EverEnding DevBlog 69: Following Music Tracks


It’s been a pretty good week. At this point, I’ve got maybe 90% of my total sound code finished. As I wrote about this previously I’d developed a bunch of the foundational classes and I was just about to integrate them into the main game: I ended up basically copying the architecture I developed for playing animations for my Sound playing behavior, which means that it’s now a system every bit as flexible and powerful as the animation system – and, as well, it gave me another opportunity to look over the animation system, and catch a couple of small problems I hadn’t noticed the first time.

After that… actually, I had a really hard time for a while after that. I spent a few days looking at my requirements for a music player system, what kinds of information it would need to have access to in order to do its job. I pondered how to organize it with the same kind of command architecture that the Animation and Sound behaviors used, and frankly I just didn’t get anywhere. In the meanwhile, spurred on by the vague ideas I did have, I developed a couple of utility behaviors, such as a tag system which allowed entities to be labeled. So, for instance, a demon enemy could be tagged with “moving entity”, “enemy”, and “demon”. Entities thus tagged can be quickly retrieved… well, they can be retrieved anyway, I’m not sure how quickly, though I do have some optimization ideas should it turn out to be an issue that they aren’t retrieving quickly enough.

But I digress. The point is that, after a few days of bashing my head on the problem of a music interface, I all but gave up on a single elegant solution and resigned myself to just writing a bunch of custom code for each section of the game. It might be ugly, but it would get the job done. I started working on a simplest-case solution, a basic behavior that would play one track when you walked into an area.

For that to work, I would need an object to handle the music track’s information, so that the music behavior didn’t, for instance, accidentally play multiple instances of the same track. While I was at it, I figured, I should make this music track class able to handle fading the music in and out, so I added a couple of variables to handle that. At that point it occurred to me that if I wanted to be able to sync music tracks up to one another, this was the most logical place to store the information that handled that… and, everything started falling into place, and before I knew it I had made – well, maybe not what I’d wanted all along, but the more reasonable grounded version of it. It wasn’t a one-size-fits all system for handling music playback, but it was a music interface powerful and flexible enough that it should handle most general cases and, when it comes time to inevitably write custom code to handle level-specific interactive music needs, should be easily up to the task.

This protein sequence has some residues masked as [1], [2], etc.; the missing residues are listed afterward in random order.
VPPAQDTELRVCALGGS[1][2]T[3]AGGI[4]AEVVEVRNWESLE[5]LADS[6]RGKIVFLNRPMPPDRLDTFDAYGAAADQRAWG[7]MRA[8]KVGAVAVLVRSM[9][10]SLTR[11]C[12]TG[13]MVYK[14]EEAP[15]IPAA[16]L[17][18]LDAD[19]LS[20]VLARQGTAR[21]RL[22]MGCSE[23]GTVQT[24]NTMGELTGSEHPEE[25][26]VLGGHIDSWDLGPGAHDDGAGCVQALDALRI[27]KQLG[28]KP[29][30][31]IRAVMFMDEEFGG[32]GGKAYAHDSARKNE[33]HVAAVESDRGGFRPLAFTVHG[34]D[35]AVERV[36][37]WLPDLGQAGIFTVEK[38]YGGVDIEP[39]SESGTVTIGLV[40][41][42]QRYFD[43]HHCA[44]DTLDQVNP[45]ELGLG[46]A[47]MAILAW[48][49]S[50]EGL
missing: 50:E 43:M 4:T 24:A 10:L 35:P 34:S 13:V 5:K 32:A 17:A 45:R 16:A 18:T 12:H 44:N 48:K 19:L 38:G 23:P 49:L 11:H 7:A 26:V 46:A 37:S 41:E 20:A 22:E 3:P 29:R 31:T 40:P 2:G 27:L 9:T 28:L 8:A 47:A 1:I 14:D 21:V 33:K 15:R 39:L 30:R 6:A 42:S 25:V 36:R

Up next, it’s time to actually test out all of the classes I’ve been developing. Within a week, barring unexpected circumstances, I should have all of the non-level-specific sound and music code functional.

I’m feeling pretty good about that. Let’s see if I can ride that good feeling long enough to get this entity editor I’ve been avoiding launched off the ground.


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